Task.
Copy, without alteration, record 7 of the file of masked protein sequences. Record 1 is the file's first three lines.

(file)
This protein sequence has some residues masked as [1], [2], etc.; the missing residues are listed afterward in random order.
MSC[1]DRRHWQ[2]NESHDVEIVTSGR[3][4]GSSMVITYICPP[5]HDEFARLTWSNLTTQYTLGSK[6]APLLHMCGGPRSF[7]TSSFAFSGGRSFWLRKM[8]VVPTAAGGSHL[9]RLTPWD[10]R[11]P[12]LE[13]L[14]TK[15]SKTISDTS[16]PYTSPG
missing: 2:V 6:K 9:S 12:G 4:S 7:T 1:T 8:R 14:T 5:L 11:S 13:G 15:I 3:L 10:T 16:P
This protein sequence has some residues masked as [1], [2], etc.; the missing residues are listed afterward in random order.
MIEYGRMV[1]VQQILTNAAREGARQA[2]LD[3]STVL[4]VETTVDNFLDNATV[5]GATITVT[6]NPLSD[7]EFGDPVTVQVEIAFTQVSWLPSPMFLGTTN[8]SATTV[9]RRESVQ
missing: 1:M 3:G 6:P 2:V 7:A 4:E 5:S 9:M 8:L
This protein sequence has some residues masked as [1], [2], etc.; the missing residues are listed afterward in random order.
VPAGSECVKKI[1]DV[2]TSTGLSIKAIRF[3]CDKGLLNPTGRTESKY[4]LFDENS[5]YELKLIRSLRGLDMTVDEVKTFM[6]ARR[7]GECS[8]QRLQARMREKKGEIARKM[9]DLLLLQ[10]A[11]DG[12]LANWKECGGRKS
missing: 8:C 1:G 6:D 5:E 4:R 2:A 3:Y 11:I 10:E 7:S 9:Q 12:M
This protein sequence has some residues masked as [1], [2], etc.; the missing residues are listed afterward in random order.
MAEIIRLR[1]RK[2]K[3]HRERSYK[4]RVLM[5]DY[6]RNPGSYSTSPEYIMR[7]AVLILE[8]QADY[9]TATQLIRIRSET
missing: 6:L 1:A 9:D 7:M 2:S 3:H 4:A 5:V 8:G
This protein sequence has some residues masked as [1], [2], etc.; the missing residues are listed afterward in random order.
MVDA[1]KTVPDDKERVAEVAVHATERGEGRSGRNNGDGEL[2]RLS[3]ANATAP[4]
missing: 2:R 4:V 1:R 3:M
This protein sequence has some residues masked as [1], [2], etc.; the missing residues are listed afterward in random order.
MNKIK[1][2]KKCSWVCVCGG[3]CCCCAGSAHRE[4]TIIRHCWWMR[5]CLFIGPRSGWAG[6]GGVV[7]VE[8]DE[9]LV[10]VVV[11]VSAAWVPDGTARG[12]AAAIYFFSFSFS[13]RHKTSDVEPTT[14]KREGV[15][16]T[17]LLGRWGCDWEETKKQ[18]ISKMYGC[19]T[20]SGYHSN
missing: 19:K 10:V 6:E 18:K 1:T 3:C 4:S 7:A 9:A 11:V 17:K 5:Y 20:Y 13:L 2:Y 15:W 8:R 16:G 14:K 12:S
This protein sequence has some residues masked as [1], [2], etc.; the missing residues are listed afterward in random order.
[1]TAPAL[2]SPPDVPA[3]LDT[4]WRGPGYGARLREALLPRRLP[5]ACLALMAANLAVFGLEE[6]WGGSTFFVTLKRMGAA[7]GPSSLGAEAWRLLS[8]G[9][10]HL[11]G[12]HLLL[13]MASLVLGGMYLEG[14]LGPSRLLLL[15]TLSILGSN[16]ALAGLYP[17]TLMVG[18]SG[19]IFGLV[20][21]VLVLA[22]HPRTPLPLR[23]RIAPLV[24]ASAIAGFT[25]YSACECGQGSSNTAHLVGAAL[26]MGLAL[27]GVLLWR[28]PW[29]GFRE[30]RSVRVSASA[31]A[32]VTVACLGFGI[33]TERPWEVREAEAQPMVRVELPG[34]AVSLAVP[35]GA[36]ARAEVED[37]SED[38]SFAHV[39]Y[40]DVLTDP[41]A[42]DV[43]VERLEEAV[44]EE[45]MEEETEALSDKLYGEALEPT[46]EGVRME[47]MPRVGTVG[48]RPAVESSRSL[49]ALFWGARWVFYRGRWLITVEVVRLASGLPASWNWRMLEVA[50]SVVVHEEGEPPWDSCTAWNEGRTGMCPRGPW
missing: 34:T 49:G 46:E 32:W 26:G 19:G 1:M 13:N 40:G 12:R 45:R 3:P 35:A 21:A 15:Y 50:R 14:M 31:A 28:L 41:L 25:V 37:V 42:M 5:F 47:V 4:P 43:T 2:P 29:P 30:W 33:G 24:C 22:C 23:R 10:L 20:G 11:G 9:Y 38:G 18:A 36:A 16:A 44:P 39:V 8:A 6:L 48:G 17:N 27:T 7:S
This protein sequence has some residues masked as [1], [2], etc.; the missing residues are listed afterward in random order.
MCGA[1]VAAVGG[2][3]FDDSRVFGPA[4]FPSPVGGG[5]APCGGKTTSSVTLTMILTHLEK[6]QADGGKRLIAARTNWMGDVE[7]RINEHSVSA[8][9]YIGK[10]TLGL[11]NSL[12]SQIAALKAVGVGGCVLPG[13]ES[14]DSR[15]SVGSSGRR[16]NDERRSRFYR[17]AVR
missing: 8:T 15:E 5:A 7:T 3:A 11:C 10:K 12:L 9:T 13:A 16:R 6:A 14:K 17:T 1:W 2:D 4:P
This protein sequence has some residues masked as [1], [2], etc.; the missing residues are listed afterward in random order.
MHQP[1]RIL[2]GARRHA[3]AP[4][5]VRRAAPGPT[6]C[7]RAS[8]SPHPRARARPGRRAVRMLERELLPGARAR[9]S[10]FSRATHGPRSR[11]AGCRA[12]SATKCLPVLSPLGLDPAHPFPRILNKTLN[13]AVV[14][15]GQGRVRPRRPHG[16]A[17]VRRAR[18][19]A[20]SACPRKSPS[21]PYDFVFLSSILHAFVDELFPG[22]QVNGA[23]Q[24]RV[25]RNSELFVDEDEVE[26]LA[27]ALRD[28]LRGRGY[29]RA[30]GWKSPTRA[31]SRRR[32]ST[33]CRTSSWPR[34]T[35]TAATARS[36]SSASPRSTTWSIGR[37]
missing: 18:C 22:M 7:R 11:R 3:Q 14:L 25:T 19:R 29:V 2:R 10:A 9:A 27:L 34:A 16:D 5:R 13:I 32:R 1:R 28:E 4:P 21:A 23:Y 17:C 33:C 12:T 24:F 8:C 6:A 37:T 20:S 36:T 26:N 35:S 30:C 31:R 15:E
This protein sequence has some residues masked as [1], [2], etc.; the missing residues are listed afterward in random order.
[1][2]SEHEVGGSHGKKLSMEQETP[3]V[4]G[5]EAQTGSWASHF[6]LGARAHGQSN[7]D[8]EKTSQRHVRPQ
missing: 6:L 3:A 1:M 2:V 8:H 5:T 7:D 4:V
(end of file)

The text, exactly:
This protein sequence has some residues masked as [1], [2], etc.; the missing residues are listed afterward in random order.
[1]TAPAL[2]SPPDVPA[3]LDT[4]WRGPGYGARLREALLPRRLP[5]ACLALMAANLAVFGLEE[6]WGGSTFFVTLKRMGAA[7]GPSSLGAEAWRLLS[8]G[9][10]HL[11]G[12]HLLL[13]MASLVLGGMYLEG[14]LGPSRLLLL[15]TLSILGSN[16]ALAGLYP[17]TLMVG[18]SG[19]IFGLV[20][21]VLVLA[22]HPRTPLPLR[23]RIAPLV[24]ASAIAGFT[25]YSACECGQGSSNTAHLVGAAL[26]MGLAL[27]GVLLWR[28]PW[29]GFRE[30]RSVRVSASA[31]A[32]VTVACLGFGI[33]TERPWEVREAEAQPMVRVELPG[34]AVSLAVP[35]GA[36]ARAEVED[37]SED[38]SFAHV[39]Y[40]DVLTDP[41]A[42]DV[43]VERLEEAV[44]EE[45]MEEETEALSDKLYGEALEPT[46]EGVRME[47]MPRVGTVG[48]RPAVESSRSL[49]ALFWGARWVFYRGRWLITVEVVRLASGLPASWNWRMLEVA[50]SVVVHEEGEPPWDSCTAWNEGRTGMCPRGPW
missing: 34:T 49:G 46:E 32:W 26:G 19:G 1:M 13:N 40:G 12:R 45:R 3:P 35:A 21:A 15:Y 50:R 14:M 31:A 28:L 41:L 25:V 37:V 42:M 5:F 47:V 4:P 43:T 2:P 29:P 30:W 33:G 24:C 22:C 23:R 10:L 20:G 11:G 9:Y 38:G 18:A 36:A 16:A 44:P 39:V 8:A 6:L 48:G 17:N 27:T 7:S